Decision aids for localized prostate cancer in diverse minority men: Primary outcome results from a multicenter cancer care delivery trial (Alliance A191402CD)

Jon C. Tilburt, David Zahrieh, Joel E. Pacyna, Daniel G. Petereit, Judith S. Kaur, Bruce D. Rapkin, Robert L. Grubb, George J. Chang, Michael J. Morris, Evan Z. Kovac, Kara N. Babaian, Jeff A. Sloan, Ethan M. Basch, Elizabeth S. Peil, Amylou C. Dueck, Paul J. Novotny, Electra D. Paskett, Jan C. Buckner, Daniel D. Joyce, Victor M. MontoriDominick L. Frosch, Robert J. Volk, Simon P. Kim

Research output: Contribution to journalArticlepeer-review

3 Scopus citations

Abstract

Background: Decision aids (DAs) can improve knowledge for prostate cancer treatment. However, the relative effects of DAs delivered within the clinical encounter and in more diverse patient populations are unknown. A multicenter cluster randomized controlled trial with a 2×2 factorial design was performed to test the effectiveness of within-visit and previsit DAs for localized prostate cancer, and minority men were oversampled. Methods: The interventions were delivered in urology practices affiliated with the NCI Community Oncology Research Program Alliance Research Base. The primary outcome was prostate cancer knowledge (percent correct on a 12-item measure) assessed immediately after a urology consultation. Results: Four sites administered the previsit DA (39 patients), 4 sites administered the within-visit DA (44 patients), 3 sites administered both previsit and within-visit DAs (25 patients), and 4 sites provided usual care (50 patients). The median percent correct in prostate cancer knowledge, based on the postvisit knowledge assessment after the intervention delivery, was as follows: 75% for the pre+within-visit DA study arm, 67% for the previsit DA only arm, 58% for the within-visit DA only arm, and 58% for the usual-care arm. Neither the previsit DA nor the within-visit DA had a significant impact on patient knowledge of prostate cancer treatments at the prespecified 2.5% significance level (P =.132 and P =.977, respectively). Conclusions: DAs for localized prostate cancer treatment provided at 2 different points in the care continuum in a trial that oversampled minority men did not confer measurable gains in prostate cancer knowledge.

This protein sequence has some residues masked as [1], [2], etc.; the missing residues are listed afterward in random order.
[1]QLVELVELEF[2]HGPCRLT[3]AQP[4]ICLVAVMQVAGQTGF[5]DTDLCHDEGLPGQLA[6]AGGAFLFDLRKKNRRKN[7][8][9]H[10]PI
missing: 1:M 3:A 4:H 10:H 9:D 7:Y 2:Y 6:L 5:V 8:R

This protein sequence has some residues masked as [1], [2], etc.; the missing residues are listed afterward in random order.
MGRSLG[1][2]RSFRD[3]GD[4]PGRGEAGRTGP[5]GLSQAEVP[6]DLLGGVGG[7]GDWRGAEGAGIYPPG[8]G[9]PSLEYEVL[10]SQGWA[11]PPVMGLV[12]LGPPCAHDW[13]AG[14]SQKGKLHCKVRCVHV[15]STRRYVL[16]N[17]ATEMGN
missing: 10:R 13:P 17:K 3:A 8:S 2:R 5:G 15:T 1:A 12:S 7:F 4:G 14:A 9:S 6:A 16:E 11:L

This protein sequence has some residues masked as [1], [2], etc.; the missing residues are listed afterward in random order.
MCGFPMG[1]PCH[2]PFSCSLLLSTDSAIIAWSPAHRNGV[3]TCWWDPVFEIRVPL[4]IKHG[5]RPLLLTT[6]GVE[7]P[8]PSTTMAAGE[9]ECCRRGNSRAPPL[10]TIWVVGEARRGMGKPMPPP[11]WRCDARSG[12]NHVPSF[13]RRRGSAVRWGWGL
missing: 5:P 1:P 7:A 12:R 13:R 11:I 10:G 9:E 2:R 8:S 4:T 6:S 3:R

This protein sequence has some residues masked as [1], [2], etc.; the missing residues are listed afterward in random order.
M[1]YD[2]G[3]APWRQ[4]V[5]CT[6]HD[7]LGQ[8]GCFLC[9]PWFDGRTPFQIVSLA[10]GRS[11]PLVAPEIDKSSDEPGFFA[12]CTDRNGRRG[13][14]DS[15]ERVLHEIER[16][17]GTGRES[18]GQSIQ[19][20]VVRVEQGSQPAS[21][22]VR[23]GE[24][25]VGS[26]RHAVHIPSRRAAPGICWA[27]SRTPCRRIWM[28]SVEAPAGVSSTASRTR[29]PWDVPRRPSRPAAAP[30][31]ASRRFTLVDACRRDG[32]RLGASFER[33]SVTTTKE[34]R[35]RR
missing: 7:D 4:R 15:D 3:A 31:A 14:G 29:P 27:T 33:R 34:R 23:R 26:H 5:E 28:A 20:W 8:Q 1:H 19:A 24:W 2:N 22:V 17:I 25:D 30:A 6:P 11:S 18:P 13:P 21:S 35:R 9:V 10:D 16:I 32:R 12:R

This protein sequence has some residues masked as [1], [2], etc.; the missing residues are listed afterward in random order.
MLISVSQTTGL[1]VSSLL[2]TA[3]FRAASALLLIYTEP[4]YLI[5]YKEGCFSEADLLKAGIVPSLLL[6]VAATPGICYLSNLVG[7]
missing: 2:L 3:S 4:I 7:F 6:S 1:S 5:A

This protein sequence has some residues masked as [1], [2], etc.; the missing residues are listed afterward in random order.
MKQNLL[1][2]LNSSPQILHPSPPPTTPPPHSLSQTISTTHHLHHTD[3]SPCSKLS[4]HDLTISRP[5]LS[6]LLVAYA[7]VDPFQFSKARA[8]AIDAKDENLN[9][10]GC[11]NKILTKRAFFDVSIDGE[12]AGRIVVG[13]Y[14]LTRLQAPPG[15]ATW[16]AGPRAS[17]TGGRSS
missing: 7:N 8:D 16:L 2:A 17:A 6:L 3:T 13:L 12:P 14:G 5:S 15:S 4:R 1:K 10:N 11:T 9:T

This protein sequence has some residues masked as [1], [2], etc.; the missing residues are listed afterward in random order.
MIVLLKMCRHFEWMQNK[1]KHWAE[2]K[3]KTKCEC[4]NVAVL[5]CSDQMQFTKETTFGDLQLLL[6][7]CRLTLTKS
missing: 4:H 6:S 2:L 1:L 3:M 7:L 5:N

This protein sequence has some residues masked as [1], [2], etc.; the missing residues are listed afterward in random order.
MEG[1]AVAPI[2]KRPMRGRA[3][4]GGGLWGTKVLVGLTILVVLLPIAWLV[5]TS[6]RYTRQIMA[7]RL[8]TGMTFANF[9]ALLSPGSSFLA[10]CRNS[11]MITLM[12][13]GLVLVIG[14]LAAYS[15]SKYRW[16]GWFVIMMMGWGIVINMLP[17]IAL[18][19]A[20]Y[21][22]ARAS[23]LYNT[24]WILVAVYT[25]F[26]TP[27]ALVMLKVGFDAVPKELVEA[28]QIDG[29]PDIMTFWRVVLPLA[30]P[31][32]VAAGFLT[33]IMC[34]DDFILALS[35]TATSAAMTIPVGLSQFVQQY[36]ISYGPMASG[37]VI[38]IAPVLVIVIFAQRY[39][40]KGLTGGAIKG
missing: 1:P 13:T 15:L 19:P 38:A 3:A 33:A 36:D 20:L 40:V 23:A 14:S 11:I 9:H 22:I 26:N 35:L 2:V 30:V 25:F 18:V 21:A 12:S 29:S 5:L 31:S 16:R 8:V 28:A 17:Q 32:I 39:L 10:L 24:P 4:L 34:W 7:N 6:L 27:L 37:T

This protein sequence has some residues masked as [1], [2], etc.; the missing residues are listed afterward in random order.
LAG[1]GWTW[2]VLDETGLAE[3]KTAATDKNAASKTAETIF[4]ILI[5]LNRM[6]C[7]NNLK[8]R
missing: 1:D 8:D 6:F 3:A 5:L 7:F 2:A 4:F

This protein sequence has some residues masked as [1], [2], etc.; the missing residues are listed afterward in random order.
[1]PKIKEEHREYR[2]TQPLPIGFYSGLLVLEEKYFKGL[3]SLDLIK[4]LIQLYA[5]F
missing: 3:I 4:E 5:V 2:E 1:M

Original languageEnglish (US)
Pages (from-to)1242-1251
Number of pages10
JournalCancer
Volume128
Issue number6
DOIs
StatePublished - Mar 15 2022

Keywords

  • decision aids
  • knowledge
  • prostate cancer
  • shared decision-making

ASJC Scopus subject areas

  • Oncology
  • Cancer Research

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